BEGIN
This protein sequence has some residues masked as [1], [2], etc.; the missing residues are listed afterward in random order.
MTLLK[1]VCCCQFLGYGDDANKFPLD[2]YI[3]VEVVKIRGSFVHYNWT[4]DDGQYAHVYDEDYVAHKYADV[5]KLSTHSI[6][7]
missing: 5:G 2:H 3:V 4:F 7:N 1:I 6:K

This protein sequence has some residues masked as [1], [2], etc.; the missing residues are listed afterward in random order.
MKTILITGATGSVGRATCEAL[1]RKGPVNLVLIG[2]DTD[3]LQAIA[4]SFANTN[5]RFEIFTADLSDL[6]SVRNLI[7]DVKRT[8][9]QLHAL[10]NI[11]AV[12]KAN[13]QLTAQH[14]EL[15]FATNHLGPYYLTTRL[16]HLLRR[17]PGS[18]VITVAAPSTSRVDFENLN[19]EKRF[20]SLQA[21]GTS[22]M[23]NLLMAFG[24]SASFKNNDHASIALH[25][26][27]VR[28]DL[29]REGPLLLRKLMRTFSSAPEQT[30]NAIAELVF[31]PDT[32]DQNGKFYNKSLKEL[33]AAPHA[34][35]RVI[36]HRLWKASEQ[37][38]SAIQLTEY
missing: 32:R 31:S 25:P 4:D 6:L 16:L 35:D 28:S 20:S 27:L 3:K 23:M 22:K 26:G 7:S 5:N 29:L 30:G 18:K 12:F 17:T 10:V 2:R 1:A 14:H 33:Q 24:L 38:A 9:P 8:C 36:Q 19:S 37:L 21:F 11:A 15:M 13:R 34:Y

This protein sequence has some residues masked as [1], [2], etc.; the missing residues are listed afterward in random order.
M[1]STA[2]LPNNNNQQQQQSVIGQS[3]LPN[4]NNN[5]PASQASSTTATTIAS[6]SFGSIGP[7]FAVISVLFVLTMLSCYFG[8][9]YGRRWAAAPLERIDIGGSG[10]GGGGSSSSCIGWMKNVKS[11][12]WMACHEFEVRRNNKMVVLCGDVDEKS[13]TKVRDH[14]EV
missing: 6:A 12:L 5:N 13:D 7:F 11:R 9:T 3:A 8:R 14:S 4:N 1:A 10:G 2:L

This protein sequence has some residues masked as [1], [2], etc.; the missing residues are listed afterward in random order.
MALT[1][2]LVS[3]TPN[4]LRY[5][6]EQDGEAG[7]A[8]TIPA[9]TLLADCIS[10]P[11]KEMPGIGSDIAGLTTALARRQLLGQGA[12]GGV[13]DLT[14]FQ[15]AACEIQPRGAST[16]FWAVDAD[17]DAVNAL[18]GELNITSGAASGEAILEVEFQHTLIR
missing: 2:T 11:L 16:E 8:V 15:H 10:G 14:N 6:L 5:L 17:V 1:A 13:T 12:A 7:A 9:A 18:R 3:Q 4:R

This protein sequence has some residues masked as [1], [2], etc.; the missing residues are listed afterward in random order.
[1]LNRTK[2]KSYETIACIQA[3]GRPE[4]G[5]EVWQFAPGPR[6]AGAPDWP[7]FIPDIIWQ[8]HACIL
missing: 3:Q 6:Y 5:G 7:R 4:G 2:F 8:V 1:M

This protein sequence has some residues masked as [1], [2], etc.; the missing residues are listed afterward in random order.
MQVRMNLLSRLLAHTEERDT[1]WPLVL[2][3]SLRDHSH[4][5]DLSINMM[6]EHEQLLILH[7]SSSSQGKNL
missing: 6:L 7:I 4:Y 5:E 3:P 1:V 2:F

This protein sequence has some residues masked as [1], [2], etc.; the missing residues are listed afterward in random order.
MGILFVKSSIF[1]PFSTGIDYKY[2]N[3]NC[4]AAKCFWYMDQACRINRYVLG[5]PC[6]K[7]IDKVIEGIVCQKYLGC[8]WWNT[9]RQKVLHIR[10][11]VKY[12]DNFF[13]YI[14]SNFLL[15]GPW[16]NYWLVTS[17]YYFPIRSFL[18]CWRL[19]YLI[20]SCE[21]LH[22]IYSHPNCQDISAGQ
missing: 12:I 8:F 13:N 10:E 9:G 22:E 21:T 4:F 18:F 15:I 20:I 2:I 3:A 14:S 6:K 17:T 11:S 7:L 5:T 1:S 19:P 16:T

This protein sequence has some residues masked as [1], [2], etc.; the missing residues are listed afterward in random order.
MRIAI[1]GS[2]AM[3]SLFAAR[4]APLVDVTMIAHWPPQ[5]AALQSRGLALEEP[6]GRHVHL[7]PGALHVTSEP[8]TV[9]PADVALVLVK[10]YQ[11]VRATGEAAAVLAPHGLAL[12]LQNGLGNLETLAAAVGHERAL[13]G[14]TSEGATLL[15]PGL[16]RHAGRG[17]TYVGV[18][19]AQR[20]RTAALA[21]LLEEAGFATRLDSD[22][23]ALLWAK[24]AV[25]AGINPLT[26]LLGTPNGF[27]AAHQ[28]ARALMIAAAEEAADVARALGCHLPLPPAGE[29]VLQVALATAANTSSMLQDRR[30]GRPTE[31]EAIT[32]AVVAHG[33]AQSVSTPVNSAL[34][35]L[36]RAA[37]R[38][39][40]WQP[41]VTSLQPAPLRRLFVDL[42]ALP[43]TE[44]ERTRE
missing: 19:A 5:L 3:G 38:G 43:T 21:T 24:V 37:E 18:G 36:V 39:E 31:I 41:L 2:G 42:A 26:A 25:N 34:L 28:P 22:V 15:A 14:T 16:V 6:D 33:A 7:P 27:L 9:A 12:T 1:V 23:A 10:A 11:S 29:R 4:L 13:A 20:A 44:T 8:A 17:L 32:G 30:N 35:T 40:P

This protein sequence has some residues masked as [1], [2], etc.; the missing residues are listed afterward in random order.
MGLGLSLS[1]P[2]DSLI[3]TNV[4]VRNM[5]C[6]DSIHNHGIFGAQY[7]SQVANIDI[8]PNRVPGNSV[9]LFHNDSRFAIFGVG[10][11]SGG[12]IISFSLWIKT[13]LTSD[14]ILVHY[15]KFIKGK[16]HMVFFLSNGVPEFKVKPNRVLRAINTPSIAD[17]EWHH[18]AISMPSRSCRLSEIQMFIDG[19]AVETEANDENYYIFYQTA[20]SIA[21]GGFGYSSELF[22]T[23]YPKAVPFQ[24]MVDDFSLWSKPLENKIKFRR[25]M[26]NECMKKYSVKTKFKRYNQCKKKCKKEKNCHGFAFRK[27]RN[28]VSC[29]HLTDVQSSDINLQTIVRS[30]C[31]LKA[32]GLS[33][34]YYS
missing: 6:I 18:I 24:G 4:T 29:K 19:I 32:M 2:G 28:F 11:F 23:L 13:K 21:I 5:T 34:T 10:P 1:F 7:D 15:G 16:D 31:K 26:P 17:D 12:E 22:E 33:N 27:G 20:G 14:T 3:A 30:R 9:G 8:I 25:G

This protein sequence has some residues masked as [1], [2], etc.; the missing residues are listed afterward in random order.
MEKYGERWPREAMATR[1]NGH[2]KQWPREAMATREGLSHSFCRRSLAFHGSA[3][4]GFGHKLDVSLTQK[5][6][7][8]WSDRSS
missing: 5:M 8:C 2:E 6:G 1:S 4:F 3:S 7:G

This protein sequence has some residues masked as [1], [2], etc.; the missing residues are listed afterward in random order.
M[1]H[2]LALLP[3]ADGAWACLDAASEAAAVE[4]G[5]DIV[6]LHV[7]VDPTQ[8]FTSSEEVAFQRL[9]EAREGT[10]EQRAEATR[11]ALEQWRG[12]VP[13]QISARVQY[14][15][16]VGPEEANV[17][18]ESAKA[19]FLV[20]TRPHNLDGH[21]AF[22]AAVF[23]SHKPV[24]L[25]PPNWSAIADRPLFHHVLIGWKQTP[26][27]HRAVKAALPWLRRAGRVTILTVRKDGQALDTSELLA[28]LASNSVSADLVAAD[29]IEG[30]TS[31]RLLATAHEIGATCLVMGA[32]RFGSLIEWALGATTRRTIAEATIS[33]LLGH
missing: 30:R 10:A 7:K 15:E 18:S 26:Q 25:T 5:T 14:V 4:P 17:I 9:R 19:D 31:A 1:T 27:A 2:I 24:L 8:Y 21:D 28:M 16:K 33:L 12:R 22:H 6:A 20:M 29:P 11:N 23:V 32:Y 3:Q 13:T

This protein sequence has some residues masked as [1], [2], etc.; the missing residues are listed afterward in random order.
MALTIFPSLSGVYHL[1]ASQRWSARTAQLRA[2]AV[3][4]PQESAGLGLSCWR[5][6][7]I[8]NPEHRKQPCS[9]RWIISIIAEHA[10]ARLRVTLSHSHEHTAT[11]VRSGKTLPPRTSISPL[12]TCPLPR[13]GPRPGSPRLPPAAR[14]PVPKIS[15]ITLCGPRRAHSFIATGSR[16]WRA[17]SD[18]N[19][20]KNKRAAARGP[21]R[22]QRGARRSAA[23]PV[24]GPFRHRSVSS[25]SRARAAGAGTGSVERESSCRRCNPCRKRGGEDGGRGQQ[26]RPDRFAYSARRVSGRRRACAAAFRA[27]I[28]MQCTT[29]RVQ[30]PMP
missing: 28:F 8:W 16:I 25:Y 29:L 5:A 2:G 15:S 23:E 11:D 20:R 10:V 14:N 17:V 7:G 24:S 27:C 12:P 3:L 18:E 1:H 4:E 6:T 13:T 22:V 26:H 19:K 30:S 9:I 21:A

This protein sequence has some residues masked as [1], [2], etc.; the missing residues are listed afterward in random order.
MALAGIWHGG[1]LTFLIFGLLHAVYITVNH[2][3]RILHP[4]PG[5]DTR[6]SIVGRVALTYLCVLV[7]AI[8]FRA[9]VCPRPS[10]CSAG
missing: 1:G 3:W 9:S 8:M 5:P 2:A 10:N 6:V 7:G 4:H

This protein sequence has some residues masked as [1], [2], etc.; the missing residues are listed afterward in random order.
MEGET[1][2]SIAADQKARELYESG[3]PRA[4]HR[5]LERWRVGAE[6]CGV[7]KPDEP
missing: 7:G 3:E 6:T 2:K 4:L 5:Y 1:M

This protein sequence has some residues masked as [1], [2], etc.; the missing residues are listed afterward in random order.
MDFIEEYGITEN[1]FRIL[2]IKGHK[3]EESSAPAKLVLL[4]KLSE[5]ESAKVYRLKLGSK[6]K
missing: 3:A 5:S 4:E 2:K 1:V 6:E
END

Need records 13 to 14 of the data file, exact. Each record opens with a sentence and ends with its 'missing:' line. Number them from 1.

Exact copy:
This protein sequence has some residues masked as [1], [2], etc.; the missing residues are listed afterward in random order.
MALAGIWHGG[1]LTFLIFGLLHAVYITVNH[2][3]RILHP[4]PG[5]DTR[6]SIVGRVALTYLCVLV[7]AI[8]FRA[9]VCPRPS[10]CSAG
missing: 1:G 3:W 9:S 8:M 5:P 2:A 10:N 6:V 7:G 4:H

This protein sequence has some residues masked as [1], [2], etc.; the missing residues are listed afterward in random order.
MEGET[1][2]SIAADQKARELYESG[3]PRA[4]HR[5]LERWRVGAE[6]CGV[7]KPDEP
missing: 7:G 3:E 6:T 2:K 4:L 5:Y 1:M